Now let me tell you this is one big hunk of briar .The bowl is almost 2 1/4 inches tall , 1 1/2 wide with a 1 inch diameter  chamber . It provides a very long smoke .
It has the Marxman logo on one side with Deluxe stamped on other

This rare old poker has become one of my pride and joy’s of my pipe collection .

I have seen one other for sale online since my purchase of this one and it was a smooth like mine . The stem had been replaced with a horrible looking silver stem and the stamping’s were all but gone from over buffing .

Im going to smoke and enjoy these old American classics today and i hope everyone enjoys looking at them here on Baccy Pipes .


A BIC lighter and Oxidation

I thought i would share this tip i use often . I picked this up from rebornpipes:

Here is the original post

I use it mostly around buttons on pipes that i  have restored and smoke often .When the dreaded oxidation starts to reappear around the button i use the” lighter trick ” as ive come to call it .


Blog by Rob Hardy and Steve Laug

A BIC lighter and Oxidation

Thanks to a serendipitous discovery by a friend of mine, Rob Hardy (incoinnu on Smokers Forums), who also does refurbishing as a hobby we have worked out a very different method of dealing with oxidation on vulcanite stems. The long term effects of the procedure are still in the process of being worked out though it is hard to imagine any long term effects as the heat is not left on the surface of the stem for a significant amount of time at all. The short term benefit is pretty astounding.

This is what he wrote regarding his new process with my additions and after thoughts. “Those of us who love refurbishing have spent too many hours trying to remove oxidation from vulcanite stems. We all longed for some magic solution that would reverse the process of oxidation. We have tried one or all of these products in our efforts to fight back the dreaded green brown, noxious discolouration of the stem – Oxyclean, sodium hypochlorite solution from 1-12%, Armorall, Armorall Tire Foam, olive oil, stem oil, automotive lens cleaner, eye of newt, toe of frog, etc. These liquids served to either soften the oxidation or disguise it. None of them remove the problem and under a strong light or magnification it was still there. Many of us have sanded using a variety of sandpaper grits both dry and wet, micromesh sanding pads or paper, and toothpaste with micro abrasives until our fingers were sore and raw. The overall effect of this process served merely to level the surface of the stem until the oxidation would be sanded away. It is very effective but also very time consuming. Over time the shape and sharp angles of the stem are changed. There had to be a better way of dealing with this that was still effective and less labour intensive. I was fortunate to be able to purchase a lot of 17 estate pipes from my local B&M, over half of them had heavily oxidized stems. After refurbishing the Savinelli Punto de Oro that was in the lot I was considering taking up refurbishing as a new hobby. I then started on the Dunhill and K&P Peterson. The Peterson was cleaned and reamed and was ready for the stem work. There was a minute tooth mark near the button that I wanted to remove so I was using Steve Laug’s technique of applying heat to the indentation to raise the dents. Usually I do this after I have removed the oxidation and work on a clean stem. This time however, for who knows what reason the stem had not been clean at all and was an oxidized mess. To raise the tooth dent I applied the heat from a BIC lighter with the flame 1/2″ from the stem. The indentation lifted…AND THE OXIDATION DISAPPEARED! Wow! I could not believe my eyes so I continued for the length of the stem and it worked – the oxidation was gone. I used short strokes with the flame of the lighter and wipes with a wet paper towel. After each wipe the paper towel came out with yellow stains. This seemed too good to be true. Out came my jewellers’ loupe for closer examination. I had to see this close up and personal. Under the magnification I could see that the heat had evened out the surface of the vulcanite and pitting and oxidation were gone. There was only BLACK vulcanite. I stayed up until one o’clock in the morning sanding the stem up through 8000 grit micromesh. I left the waxing until this morning. This stem now looks like it did when it left the factory over 60 years ago. I was and still am amazed at the results. I had to try it again this morning on a Stanwell stem. I used the same technique with the lighter and the wet paper towel. I used a lot of caution around the logo, covering it with a wet paper towel to protect it while heating with the lighter). It took only ten minutes to clean the stem of the oxidation! What a difference in the amount of time it took to clean this stem. It is cleaned and now ready for sanding and buffing. I tried it on a third stem. I moved over the stem with the lighter, six seconds per inch of stem, before wiping with a wet paper towel. Again the towel came out with the yellow colouring of the oxidation and all that remained behind was the black vulcanite. Each of the three stems took little time to clean and all that remained to finish them was to sand and smooth and then buff and polish.” Here are just a few important pointers that Rob and I have learned in the process:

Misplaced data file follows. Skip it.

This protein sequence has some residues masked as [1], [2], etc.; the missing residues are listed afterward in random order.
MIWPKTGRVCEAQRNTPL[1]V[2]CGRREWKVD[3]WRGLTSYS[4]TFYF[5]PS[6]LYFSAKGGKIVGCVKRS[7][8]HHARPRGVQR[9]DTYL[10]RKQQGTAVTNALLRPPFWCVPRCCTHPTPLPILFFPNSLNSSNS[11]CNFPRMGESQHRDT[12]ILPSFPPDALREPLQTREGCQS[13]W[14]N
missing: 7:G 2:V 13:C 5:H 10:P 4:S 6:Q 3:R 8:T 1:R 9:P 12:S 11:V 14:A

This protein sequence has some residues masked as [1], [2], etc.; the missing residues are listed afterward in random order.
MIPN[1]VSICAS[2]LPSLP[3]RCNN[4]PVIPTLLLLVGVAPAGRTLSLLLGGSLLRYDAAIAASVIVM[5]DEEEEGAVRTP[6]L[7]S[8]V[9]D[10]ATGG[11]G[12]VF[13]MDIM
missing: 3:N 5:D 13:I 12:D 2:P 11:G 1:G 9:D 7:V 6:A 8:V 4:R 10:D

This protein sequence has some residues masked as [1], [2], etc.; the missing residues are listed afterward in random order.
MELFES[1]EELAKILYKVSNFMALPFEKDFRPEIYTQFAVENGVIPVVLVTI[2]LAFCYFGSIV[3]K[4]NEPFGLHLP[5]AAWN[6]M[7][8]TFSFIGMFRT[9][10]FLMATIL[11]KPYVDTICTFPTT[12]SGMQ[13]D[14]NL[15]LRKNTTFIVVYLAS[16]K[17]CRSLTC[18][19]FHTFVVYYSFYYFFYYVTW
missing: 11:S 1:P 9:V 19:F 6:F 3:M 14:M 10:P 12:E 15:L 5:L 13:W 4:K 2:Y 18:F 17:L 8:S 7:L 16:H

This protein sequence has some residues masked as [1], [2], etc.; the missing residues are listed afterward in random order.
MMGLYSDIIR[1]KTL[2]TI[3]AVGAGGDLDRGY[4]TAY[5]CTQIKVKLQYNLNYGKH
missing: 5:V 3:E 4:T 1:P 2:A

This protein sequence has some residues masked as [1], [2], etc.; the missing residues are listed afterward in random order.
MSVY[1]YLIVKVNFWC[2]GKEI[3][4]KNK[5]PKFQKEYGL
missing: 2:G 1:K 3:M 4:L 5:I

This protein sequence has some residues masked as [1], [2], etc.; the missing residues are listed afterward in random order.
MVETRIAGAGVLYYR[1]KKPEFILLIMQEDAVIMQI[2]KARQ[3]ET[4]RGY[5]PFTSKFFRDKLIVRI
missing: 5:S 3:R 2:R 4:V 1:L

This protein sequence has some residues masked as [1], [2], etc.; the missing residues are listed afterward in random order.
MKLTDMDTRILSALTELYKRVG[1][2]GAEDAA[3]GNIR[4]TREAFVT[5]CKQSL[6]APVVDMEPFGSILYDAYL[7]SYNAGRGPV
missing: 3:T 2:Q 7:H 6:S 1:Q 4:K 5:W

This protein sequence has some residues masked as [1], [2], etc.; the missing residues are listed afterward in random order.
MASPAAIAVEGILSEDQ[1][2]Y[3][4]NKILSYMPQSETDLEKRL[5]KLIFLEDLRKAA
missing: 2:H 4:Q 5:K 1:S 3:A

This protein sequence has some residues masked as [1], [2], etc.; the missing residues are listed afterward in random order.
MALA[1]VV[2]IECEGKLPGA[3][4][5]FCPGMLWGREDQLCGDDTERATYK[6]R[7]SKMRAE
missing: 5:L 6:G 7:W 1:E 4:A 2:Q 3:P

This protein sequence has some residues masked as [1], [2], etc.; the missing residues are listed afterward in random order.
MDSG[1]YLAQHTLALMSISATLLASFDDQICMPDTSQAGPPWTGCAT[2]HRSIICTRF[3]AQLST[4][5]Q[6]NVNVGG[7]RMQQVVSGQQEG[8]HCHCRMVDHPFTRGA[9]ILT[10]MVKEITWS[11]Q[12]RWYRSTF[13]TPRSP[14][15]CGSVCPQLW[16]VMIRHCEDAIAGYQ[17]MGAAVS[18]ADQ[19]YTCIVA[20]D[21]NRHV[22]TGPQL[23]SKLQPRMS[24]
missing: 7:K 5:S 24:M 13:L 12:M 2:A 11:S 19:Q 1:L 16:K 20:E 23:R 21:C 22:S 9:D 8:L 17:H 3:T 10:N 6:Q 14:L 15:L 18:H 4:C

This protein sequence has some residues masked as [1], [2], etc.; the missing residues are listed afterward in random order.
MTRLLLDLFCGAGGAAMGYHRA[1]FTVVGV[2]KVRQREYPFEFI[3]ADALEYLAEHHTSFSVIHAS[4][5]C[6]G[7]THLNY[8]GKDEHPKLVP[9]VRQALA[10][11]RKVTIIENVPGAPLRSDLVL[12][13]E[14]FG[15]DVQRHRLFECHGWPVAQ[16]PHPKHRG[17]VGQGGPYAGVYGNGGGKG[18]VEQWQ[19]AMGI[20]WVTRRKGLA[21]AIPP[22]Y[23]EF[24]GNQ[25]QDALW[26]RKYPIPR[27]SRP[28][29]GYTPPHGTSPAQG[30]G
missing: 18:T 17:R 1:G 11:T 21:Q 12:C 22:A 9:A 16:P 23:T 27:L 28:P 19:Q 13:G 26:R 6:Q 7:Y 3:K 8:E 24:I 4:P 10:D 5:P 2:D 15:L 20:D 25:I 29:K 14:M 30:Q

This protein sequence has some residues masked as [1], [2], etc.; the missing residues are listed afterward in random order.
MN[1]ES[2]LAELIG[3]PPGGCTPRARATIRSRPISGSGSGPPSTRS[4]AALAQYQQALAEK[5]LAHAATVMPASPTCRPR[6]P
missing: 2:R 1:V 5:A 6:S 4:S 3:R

1. Do not leave the flame in one spot, keep it moving – burning vulcanite stinks and you will ruin the stem.
  2. Use a slow 1″ side to side sweep with the flame half an inch below the stem. Repeat until the stem is completely black and then sand.
  3. As the flame moves across the surface there is a light sulfur smell that is given off as the oxidation burns.
  4. In sanding the stem use a variety of grits of sandpaper (400 and 600 grit wet dry and higher grits if you choose) then micromesh pads or paper (1500, 1800, 2400, 3200, 4000, 6000) before buffing with Tripoli and White Diamond. I have also used 0000 steel wool and found that it is a good first step before the wet dry sandpaper is used.